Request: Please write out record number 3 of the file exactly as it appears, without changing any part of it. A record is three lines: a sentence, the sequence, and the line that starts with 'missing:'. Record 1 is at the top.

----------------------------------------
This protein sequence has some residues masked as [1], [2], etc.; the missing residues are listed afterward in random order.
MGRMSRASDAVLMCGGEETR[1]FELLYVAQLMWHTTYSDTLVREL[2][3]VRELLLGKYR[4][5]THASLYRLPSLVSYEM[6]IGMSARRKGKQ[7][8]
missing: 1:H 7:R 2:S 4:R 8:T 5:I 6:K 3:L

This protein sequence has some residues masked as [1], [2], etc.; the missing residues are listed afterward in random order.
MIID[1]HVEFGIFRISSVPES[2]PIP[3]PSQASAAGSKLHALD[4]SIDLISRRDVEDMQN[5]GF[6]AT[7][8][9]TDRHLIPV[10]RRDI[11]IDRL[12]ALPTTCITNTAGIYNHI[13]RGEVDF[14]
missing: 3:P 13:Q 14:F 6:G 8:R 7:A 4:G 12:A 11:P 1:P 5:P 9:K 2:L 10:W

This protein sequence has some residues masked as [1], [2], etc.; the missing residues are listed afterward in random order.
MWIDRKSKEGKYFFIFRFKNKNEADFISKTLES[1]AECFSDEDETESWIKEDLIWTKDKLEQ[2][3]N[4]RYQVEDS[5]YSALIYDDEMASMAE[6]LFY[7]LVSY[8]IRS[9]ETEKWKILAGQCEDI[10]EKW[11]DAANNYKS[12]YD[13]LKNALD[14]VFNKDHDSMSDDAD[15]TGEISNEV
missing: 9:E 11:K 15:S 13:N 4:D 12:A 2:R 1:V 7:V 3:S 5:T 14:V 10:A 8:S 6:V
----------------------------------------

This protein sequence has some residues masked as [1], [2], etc.; the missing residues are listed afterward in random order.
MWIDRKSKEGKYFFIFRFKNKNEADFISKTLES[1]AECFSDEDETESWIKEDLIWTKDKLEQ[2][3]N[4]RYQVEDS[5]YSALIYDDEMASMAE[6]LFY[7]LVSY[8]IRS[9]ETEKWKILAGQCEDI[10]EKW[11]DAANNYKS[12]YD[13]LKNALD[14]VFNKDHDSMSDDAD[15]TGEISNEV
missing: 9:E 11:K 15:S 13:N 4:D 12:A 2:R 1:V 7:V 3:S 5:T 14:V 10:A 8:S 6:V